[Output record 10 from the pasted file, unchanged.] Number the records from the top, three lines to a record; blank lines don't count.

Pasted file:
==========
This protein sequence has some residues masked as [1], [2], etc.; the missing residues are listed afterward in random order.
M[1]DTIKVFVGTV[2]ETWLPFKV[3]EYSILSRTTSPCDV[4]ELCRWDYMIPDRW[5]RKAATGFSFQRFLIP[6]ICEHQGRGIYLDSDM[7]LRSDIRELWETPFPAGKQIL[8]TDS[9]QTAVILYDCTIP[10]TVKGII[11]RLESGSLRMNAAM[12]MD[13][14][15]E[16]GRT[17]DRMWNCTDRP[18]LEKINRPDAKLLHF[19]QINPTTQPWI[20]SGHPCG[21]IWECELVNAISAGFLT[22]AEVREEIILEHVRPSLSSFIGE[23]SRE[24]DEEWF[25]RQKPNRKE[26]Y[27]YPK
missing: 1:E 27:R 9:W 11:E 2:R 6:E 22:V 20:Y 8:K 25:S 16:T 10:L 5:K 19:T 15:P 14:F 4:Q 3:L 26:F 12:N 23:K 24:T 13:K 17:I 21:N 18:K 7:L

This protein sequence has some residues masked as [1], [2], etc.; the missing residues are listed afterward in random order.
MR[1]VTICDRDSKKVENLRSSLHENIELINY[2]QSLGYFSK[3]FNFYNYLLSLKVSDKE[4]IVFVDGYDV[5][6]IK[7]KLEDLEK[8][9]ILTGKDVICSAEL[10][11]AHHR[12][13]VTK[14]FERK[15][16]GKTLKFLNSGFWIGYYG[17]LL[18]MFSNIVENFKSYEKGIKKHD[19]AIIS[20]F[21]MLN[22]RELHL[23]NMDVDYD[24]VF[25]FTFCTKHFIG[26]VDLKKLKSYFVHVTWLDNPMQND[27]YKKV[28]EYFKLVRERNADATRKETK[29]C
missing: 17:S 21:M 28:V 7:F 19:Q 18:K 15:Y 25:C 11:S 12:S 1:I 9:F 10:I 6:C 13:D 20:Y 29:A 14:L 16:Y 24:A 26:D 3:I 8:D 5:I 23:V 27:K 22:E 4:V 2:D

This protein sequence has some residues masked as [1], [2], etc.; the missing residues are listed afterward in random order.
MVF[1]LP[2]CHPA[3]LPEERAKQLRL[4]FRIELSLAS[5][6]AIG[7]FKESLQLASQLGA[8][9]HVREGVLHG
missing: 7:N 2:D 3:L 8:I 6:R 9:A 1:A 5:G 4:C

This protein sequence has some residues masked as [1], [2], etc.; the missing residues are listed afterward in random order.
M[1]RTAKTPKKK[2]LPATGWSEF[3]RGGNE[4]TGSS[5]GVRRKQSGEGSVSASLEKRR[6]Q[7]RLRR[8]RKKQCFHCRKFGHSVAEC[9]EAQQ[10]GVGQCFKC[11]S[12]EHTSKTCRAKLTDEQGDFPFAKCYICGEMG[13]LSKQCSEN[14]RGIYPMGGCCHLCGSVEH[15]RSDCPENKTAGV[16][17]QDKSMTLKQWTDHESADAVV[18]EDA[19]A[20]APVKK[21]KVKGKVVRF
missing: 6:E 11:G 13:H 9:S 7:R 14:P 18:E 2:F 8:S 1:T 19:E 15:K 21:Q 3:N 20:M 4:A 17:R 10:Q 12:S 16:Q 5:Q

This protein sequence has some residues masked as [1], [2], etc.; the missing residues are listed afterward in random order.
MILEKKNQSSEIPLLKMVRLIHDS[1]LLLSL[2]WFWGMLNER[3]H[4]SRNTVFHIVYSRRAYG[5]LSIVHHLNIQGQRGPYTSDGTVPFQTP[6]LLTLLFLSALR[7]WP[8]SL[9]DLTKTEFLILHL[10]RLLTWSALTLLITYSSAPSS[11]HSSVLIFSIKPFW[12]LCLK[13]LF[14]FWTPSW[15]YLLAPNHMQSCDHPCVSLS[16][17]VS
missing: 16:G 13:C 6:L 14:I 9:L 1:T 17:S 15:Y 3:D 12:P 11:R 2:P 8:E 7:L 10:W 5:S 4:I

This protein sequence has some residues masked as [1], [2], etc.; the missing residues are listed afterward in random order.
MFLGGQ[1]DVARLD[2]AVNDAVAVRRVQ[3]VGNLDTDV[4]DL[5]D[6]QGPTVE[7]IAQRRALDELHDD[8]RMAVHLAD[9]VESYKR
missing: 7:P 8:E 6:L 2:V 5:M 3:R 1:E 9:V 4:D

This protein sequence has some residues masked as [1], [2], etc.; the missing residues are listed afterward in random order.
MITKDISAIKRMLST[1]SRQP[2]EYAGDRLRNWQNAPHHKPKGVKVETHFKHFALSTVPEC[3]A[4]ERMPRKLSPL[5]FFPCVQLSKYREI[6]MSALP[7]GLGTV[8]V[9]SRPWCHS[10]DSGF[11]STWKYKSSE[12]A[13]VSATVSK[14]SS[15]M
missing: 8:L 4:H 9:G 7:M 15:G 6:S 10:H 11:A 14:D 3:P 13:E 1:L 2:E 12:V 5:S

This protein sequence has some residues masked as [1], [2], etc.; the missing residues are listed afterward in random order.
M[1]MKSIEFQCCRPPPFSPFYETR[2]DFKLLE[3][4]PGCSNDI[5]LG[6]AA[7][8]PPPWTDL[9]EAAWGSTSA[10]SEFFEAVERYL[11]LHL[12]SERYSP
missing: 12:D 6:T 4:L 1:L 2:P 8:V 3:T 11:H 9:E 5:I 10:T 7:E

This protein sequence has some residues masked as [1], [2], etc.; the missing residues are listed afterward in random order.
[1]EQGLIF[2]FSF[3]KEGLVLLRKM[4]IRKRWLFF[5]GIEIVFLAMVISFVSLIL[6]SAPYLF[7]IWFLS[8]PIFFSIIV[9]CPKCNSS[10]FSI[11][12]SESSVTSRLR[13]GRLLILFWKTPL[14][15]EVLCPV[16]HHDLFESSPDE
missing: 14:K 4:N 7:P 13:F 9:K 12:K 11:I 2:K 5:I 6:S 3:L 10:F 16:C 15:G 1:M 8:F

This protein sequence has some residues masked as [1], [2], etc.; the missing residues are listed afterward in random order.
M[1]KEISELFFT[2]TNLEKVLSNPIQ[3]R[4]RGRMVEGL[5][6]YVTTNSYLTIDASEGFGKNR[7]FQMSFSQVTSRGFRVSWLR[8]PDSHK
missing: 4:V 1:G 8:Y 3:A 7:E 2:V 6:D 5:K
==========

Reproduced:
This protein sequence has some residues masked as [1], [2], etc.; the missing residues are listed afterward in random order.
M[1]KEISELFFT[2]TNLEKVLSNPIQ[3]R[4]RGRMVEGL[5][6]YVTTNSYLTIDASEGFGKNR[7]FQMSFSQVTSRGFRVSWLR[8]PDSHK
missing: 4:V 1:G 8:Y 3:A 7:E 2:V 6:D 5:K